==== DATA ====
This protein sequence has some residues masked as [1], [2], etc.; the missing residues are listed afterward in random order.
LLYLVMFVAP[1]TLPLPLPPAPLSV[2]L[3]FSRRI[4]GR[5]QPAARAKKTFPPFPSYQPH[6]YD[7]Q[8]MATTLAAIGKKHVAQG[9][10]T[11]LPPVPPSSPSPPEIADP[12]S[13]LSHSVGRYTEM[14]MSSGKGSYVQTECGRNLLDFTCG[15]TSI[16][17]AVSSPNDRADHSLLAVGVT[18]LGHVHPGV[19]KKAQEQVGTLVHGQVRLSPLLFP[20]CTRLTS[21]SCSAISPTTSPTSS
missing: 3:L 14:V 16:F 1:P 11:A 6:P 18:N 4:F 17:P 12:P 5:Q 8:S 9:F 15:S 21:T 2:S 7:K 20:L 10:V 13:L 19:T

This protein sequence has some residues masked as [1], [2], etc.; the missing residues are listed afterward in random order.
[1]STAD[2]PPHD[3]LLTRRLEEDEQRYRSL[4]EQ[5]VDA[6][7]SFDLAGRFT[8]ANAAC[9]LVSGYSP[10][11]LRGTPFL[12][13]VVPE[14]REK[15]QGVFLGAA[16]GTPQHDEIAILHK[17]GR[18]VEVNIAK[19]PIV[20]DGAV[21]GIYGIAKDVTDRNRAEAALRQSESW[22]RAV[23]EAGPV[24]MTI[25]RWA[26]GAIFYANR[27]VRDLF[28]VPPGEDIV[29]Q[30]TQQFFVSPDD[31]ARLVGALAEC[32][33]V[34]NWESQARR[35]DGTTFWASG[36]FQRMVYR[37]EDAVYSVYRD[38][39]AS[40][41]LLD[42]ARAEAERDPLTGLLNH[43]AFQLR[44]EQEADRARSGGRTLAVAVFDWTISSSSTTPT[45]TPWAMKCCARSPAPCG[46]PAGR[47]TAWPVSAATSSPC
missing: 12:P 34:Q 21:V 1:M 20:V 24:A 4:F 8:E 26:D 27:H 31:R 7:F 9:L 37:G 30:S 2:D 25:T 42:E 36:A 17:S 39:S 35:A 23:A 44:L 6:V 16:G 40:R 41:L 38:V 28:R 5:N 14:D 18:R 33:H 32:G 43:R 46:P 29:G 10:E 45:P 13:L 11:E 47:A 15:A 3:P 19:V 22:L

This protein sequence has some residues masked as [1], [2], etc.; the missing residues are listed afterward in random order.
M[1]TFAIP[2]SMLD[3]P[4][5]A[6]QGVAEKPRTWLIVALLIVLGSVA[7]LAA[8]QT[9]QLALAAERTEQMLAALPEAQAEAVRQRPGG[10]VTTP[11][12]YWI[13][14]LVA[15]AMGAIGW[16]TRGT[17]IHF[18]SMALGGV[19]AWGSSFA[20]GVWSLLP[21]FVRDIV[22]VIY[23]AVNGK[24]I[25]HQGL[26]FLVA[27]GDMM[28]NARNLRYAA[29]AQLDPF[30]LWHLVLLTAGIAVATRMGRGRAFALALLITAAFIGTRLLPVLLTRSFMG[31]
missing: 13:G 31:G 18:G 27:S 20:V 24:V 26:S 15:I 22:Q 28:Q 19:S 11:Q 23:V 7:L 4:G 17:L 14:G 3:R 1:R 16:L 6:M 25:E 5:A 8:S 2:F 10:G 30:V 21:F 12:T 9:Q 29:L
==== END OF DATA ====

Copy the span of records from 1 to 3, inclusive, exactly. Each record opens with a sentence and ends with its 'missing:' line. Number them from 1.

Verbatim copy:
This protein sequence has some residues masked as [1], [2], etc.; the missing residues are listed afterward in random order.
LLYLVMFVAP[1]TLPLPLPPAPLSV[2]L[3]FSRRI[4]GR[5]QPAARAKKTFPPFPSYQPH[6]YD[7]Q[8]MATTLAAIGKKHVAQG[9][10]T[11]LPPVPPSSPSPPEIADP[12]S[13]LSHSVGRYTEM[14]MSSGKGSYVQTECGRNLLDFTCG[15]TSI[16][17]AVSSPNDRADHSLLAVGVT[18]LGHVHPGV[19]KKAQEQVGTLVHGQVRLSPLLFP[20]CTRLTS[21]SCSAISPTTSPTSS
missing: 3:L 14:V 16:F 1:P 11:A 6:P 18:N 4:F 17:P 12:P 5:Q 8:S 9:F 15:S 21:T 2:S 7:K 20:L 10:V 13:L 19:T

This protein sequence has some residues masked as [1], [2], etc.; the missing residues are listed afterward in random order.
[1]STAD[2]PPHD[3]LLTRRLEEDEQRYRSL[4]EQ[5]VDA[6][7]SFDLAGRFT[8]ANAAC[9]LVSGYSP[10][11]LRGTPFL[12][13]VVPE[14]REK[15]QGVFLGAA[16]GTPQHDEIAILHK[17]GR[18]VEVNIAK[19]PIV[20]DGAV[21]GIYGIAKDVTDRNRAEAALRQSESW[22]RAV[23]EAGPV[24]MTI[25]RWA[26]GAIFYANR[27]VRDLF[28]VPPGEDIV[29]Q[30]TQQFFVSPDD[31]ARLVGALAEC[32][33]V[34]NWESQARR[35]DGTTFWASG[36]FQRMVYR[37]EDAVYSVYRD[38][39]AS[40][41]LLD[42]ARAEAERDPLTGLLNH[43]AFQLR[44]EQEADRARSGGRTLAVAVFDWTISSSSTTPT[45]TPWAMKCCARSPAPCG[46]PAGR[47]TAWPVSAATSSPC
missing: 12:P 34:Q 21:V 1:M 20:V 24:A 4:F 8:E 26:D 27:H 31:R 7:F 9:L 37:G 30:S 2:D 25:T 42:E 36:A 17:S 39:S 35:A 23:A 44:L 6:V 16:G 40:R 41:L 38:V 28:R 5:N 14:D 18:R 33:H 32:G 43:R 46:P 29:G 10:E 45:P 13:L 11:E 47:A 15:A 3:P 19:V 22:L

This protein sequence has some residues masked as [1], [2], etc.; the missing residues are listed afterward in random order.
M[1]TFAIP[2]SMLD[3]P[4][5]A[6]QGVAEKPRTWLIVALLIVLGSVA[7]LAA[8]QT[9]QLALAAERTEQMLAALPEAQAEAVRQRPGG[10]VTTP[11][12]YWI[13][14]LVA[15]AMGAIGW[16]TRGT[17]IHF[18]SMALGGV[19]AWGSSFA[20]GVWSLLP[21]FVRDIV[22]VIY[23]AVNGK[24]I[25]HQGL[26]FLVA[27]GDMM[28]NARNLRYAA[29]AQLDPF[30]LWHLVLLTAGIAVATRMGRGRAFALALLITAAFIGTRLLPVLLTRSFMG[31]
missing: 13:G 31:G 18:G 27:S 20:V 24:V 26:S 15:I 22:Q 28:Q 19:S 11:Q 23:V 7:L 4:G 17:L 14:G 3:R 1:R 16:L 6:M 25:E 5:A 8:S 2:F 10:G 30:V 21:F 12:T 9:Q 29:L